[order] Charadriiformes | [family] Scolopacidae | [latin] Xenus cinereus | [UK] Terek Sandpiper | [FR] Bargette de Terek | [DE] Terekwasserläufer | [ES] Andarríos de Terek | [IT] Piro piro di Terek | [NL] Terekruiter

Terekruiter determination

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Small Sandpiper with long upcurved bill and short orange to yellow legs. Grey brown upperparts with almost black centers to feathers, particularly distinct on scapulars. Streaked crown, hindneck, cheeks and sides of breast. Broad white trailing edge to wings. Female averages slightly larger. Non-breeding adult plainer, brownish grey above with pale fringes. Some birds have shorter bills, not very obviously upcurved.

On breeding grounds, occupies in lowland valleys, especially on flood plains with alternation of tall grasses and scrub willows. Most typical on northern taiga and forest tundra. Outside breeding season, on tropical coasts, especially open intertidal mud flats and estuaries, also coral reefs, sandy beaches, and coastal swamps and salt pans. Often roosts communally on branches of mangroves.

Xenus cinereus breeds mainly in central and northern Russia, but also patchily in adjacent countries, with Europe accounting for less than a quarter of its global breeding range. Its European breeding population is relatively small (<81,000 pairs), but was stable between 1970-1990. The species remained stable overall during 1990- 2000, with the stronghold population in Russia fluctuating, but staying broadly stable.

Diet consists mainly of adult and larval midges, as well as seeds. Variety of insects, small molluscs, crustaceans including crabs, spiders and annelid worms. Rapid feeding action, with abrupt changes of direction. Often teeters, pecks at sand or water surface. Chases mobile prey on surface, also uses avocet-like sideways sweeping action. Frequently probes, often washes prey in water's edge. Usually feeds during low tide, but may also feed during high tide.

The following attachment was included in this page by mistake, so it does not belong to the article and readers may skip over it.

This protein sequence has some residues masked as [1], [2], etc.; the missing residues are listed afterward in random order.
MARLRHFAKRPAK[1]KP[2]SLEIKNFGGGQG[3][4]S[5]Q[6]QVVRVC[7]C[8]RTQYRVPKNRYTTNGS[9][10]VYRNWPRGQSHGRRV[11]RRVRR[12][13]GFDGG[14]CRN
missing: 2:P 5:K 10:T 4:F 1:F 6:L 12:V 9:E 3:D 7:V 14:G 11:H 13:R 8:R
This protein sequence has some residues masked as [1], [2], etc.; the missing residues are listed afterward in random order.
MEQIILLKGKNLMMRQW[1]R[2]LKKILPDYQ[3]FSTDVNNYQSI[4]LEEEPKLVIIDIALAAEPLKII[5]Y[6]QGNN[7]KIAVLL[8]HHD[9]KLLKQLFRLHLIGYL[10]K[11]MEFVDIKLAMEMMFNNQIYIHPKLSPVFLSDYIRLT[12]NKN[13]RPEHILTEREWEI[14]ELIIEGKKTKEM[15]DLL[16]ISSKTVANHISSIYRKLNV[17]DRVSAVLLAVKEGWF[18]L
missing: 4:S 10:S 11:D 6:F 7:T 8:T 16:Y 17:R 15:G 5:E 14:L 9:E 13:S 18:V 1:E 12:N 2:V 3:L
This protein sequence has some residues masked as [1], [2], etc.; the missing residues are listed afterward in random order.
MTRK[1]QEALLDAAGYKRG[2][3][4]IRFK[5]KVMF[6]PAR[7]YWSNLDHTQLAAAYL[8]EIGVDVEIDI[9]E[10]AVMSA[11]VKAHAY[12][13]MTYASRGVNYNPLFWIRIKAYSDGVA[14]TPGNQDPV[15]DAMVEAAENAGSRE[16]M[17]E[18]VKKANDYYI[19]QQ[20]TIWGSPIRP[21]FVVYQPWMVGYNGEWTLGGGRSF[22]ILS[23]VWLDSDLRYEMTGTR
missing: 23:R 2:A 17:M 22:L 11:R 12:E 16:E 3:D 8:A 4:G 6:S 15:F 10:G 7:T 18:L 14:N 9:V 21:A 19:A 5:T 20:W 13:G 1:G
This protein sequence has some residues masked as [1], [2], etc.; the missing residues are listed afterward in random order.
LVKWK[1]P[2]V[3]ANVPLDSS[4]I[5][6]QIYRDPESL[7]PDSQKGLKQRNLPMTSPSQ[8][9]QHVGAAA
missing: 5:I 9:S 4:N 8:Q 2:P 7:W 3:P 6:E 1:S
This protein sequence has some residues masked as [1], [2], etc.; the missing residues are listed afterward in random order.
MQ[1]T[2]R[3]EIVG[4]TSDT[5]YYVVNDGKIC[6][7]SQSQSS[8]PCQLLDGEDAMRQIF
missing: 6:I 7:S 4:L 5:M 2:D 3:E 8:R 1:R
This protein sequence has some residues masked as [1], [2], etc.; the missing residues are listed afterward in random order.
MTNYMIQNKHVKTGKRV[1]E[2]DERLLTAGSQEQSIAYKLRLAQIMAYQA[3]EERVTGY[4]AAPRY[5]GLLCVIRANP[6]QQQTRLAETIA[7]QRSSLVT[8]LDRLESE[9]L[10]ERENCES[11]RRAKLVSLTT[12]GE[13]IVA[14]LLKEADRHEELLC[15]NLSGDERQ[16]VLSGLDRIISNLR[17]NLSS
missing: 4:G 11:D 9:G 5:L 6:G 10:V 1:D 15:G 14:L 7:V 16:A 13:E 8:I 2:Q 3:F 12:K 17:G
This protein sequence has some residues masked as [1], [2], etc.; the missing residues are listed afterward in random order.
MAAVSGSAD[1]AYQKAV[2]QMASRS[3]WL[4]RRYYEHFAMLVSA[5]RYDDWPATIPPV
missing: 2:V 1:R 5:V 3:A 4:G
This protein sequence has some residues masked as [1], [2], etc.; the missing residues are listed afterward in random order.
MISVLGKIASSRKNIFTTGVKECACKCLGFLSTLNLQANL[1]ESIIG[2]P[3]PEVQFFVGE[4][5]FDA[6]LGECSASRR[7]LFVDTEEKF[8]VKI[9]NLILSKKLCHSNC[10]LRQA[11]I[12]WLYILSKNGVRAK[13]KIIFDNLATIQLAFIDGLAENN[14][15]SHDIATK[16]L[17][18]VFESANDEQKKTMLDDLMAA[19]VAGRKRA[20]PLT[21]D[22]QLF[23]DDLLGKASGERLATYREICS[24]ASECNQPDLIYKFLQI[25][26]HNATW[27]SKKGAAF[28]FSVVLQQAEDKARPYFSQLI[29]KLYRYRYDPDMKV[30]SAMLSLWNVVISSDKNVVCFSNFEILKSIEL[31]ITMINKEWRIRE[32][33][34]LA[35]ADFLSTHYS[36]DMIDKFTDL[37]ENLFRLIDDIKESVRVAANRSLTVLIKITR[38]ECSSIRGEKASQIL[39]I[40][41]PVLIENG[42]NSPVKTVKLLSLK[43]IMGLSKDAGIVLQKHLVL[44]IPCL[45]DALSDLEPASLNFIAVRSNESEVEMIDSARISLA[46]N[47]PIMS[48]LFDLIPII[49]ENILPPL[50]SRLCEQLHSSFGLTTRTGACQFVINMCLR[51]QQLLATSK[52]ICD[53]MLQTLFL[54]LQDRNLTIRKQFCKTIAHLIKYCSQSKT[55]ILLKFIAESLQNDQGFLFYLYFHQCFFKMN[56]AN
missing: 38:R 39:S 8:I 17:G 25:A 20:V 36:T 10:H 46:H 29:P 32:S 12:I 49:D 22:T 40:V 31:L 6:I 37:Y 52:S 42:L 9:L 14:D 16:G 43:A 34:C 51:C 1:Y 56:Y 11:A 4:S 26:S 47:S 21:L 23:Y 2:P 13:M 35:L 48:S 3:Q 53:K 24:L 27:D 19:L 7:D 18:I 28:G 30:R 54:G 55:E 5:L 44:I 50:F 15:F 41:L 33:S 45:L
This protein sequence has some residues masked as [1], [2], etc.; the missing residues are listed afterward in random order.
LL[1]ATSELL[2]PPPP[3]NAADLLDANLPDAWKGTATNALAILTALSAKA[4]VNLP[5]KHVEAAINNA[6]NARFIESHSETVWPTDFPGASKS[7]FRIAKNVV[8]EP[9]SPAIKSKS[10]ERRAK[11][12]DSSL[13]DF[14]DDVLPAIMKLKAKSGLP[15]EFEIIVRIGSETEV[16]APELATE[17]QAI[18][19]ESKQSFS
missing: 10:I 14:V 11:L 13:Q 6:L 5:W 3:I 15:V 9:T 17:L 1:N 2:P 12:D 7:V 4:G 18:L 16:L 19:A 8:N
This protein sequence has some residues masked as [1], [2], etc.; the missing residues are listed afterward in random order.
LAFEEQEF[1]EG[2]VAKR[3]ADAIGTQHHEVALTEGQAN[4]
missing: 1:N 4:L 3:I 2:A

This species has a large range, with an estimated global Extent of Occurrence of 1,000,000-10,000,000 km². It has a large global population estimated to be 160,000-1,200,000 individuals (Wetlands International 2002). Global population trends have not been quantified, but the species is not believed to approach the thresholds for the population decline criterion of the IUCN Red List (i.e. declining more than 30% in ten years or three generations). For these reasons, the species is evaluated as Least Concern. [conservation status from birdlife.org]

Egg laying in May to July, usually in semi colonial. Nest is a shallow depression sparsely lined with grass and debris, in open or short vegetation and close to water. 4 eggs are laid in a single brood, incubation 24 days. Chicks are greyish brown or rusty grey above finely stippled and mottled dusky, with black mid-line across crown and back and white chin, throat and underparts.

Migratory; movement evidently overland in Eurasia, but coastal in southern hemisphere. With main breeding centres in Siberia, largest numbers winter India and Malaysia eastwards but significant minority crosses west Palearctic to winter in Africa. A regular migrant through Russia, with important route between Ural and Volga rivers and birds also passing through Transcaucasia and Ukraine. Only rare visitor or vagrant farther west. Adults begin leaving breeding areas in first half July, juveniles departing mainly in August; autumn exodus from Russia continues into September. Return movement begins Africa in late March and continues through April. Breeding areas reoccupied chiefly in May. Records west of range have increased, with higher proportion spring than autumn; in Britain (where also recorded overwintering), most occur May-June.